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    Exploring anti-VEGF therapy for orbital vascular lesions

    Immunohistochemistry staining findings lay groundwork for novel strategy

    Take-home message: Findings from immunohistochemical analysis of vascular endothelial growth factor (VEGF) receptor expression on pathology specimens of orbital vascular tumors suggest a potential therapeutic role for anti-VEGF agents.

    Reviewed by Elizabeth A. Atchison, MD

    Rochester, MN—Most benign vascular lesions of the orbit express vascular endothelial growth factor receptors (VEGFRs). This finding suggests that anti-VEGF therapy may offer effective non-surgical intervention, according to investigators from Mayo Clinic, Rochester, MN.

    “Orbital vascular lesions are not malignant, but they can cause significant morbidity secondary to mass effect on critical functional anatomy,” said Elizabeth A. Atchison, MD.

    Recent: Lower treatment burden with earlier administration of anti-VEGF therapy for DME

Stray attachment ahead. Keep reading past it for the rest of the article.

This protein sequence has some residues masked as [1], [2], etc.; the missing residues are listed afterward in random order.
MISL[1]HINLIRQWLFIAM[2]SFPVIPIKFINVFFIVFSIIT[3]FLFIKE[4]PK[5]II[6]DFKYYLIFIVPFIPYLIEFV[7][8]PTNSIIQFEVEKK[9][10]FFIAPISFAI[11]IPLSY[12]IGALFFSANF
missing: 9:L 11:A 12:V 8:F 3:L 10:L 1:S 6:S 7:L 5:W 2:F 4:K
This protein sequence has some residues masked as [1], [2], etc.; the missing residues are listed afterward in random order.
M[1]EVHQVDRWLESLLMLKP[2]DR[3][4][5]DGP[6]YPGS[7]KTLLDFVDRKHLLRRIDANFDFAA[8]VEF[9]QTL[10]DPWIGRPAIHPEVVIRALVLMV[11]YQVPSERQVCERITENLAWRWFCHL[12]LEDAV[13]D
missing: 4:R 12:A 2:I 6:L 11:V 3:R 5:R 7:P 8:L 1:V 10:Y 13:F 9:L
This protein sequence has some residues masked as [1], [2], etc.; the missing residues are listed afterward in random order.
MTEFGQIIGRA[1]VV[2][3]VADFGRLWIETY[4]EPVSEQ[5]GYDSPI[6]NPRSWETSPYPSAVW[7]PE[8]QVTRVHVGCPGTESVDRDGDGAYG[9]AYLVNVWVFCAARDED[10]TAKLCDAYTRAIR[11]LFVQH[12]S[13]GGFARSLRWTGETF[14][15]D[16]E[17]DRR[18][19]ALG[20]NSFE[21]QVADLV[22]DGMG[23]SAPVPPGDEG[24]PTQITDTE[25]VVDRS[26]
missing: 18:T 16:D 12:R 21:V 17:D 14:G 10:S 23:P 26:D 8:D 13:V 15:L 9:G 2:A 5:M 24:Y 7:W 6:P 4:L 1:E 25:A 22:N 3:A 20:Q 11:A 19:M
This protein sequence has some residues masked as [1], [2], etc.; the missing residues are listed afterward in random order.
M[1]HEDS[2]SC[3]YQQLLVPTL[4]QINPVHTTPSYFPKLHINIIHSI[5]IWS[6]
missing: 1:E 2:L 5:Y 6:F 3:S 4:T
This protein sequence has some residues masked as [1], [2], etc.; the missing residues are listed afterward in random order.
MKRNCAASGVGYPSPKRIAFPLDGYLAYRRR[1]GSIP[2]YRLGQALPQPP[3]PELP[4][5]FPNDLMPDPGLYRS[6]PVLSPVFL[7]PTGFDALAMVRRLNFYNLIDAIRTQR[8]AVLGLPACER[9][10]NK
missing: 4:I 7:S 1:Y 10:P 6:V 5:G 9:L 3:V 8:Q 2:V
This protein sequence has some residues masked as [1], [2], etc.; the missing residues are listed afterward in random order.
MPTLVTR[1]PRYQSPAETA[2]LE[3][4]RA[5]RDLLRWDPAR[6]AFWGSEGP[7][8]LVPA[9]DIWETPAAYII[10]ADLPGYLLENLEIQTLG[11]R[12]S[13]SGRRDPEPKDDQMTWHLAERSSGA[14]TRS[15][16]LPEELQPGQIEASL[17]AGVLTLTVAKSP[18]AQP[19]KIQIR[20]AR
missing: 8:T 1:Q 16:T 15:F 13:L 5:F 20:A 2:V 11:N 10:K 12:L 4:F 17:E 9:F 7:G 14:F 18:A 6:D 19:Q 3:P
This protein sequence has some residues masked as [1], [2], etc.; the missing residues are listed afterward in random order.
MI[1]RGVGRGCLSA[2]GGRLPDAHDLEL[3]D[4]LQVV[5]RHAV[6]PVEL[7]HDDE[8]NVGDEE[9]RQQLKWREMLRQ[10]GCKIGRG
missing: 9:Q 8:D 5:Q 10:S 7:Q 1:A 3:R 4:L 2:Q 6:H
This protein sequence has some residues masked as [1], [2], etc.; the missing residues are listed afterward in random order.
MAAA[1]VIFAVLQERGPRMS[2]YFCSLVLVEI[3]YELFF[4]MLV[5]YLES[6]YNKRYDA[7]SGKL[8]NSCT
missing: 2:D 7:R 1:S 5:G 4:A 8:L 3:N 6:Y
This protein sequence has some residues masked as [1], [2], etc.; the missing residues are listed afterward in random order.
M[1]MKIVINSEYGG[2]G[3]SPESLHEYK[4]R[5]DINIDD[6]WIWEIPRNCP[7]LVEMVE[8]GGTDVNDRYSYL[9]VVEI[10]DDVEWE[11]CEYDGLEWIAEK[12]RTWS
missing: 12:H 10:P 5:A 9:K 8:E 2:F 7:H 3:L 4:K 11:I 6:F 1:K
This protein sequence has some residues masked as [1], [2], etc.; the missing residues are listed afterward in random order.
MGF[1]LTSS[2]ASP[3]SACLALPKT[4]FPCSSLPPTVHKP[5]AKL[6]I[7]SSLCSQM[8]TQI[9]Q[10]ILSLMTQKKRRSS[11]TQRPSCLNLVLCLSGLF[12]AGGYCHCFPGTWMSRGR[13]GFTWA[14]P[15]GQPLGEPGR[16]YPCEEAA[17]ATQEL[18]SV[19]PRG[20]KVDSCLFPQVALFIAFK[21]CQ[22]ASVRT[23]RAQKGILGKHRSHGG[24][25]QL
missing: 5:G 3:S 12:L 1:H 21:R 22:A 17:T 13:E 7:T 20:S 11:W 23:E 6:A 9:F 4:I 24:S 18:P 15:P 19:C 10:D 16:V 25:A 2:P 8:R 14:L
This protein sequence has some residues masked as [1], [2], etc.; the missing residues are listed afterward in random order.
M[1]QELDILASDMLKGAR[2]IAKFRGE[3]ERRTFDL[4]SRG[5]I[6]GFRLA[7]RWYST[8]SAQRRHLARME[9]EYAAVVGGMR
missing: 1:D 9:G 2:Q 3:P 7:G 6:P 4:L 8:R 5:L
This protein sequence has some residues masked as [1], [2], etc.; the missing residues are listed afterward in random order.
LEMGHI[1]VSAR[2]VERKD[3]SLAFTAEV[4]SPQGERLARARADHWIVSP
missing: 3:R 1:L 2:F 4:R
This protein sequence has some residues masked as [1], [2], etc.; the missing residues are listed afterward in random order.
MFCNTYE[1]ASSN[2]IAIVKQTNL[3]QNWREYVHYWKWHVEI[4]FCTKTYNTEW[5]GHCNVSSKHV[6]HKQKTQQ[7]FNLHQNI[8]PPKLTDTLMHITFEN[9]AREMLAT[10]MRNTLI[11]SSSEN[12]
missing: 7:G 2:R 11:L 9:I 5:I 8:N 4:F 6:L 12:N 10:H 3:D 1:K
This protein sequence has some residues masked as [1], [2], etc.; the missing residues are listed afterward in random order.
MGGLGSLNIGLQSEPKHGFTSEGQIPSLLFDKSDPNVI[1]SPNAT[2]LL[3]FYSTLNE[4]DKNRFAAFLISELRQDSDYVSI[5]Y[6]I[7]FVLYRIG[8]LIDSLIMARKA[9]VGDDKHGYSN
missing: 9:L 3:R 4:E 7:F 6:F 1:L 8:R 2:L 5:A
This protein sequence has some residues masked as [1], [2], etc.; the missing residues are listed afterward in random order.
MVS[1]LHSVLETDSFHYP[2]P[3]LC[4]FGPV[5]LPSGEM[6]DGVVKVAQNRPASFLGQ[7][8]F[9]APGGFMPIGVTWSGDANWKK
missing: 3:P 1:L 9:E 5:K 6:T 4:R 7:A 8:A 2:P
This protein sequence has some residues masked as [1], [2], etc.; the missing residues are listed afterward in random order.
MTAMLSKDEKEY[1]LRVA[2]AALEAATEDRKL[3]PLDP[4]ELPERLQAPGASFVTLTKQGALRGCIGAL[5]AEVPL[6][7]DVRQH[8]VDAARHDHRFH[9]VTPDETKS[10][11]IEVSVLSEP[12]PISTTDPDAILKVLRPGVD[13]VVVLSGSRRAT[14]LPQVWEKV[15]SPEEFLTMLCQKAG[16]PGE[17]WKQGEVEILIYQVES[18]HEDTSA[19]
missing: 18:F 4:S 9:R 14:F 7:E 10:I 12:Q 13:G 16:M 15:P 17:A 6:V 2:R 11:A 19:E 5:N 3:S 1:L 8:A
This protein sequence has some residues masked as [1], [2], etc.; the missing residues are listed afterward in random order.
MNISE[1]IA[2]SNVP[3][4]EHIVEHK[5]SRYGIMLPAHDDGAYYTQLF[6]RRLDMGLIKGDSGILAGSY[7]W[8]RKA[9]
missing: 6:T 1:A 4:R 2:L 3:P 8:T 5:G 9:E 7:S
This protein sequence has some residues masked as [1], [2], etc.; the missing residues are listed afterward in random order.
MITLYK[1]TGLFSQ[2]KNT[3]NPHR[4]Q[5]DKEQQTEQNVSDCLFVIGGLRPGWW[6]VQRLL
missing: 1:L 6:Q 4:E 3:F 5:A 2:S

Currently, removal by excisional surgery is the most common treatment for orbital vascular lesions that are causing problems. However, surgery can be difficult because these lesions may lie near critical orbital structures, she noted, and surgery can have its own morbidity, causing bleeding and damage to local structures.

    “Our study showing that these vascular lesions express VEGF receptors lays a foundation for investigating anti-VEGF therapy as a medical treatment alternative to surgical removal of orbital vascular lesions,” she added.

    Related: Using endoscopy in treatment of pediatric nasolacrimal duct obstruction

    Dr. Atchison participated in the study as an ophthalmology resident at the Mayo Clinic. She is currently a surgical retina fellow, Rush University and Illinois Retina Associates, Chicago.

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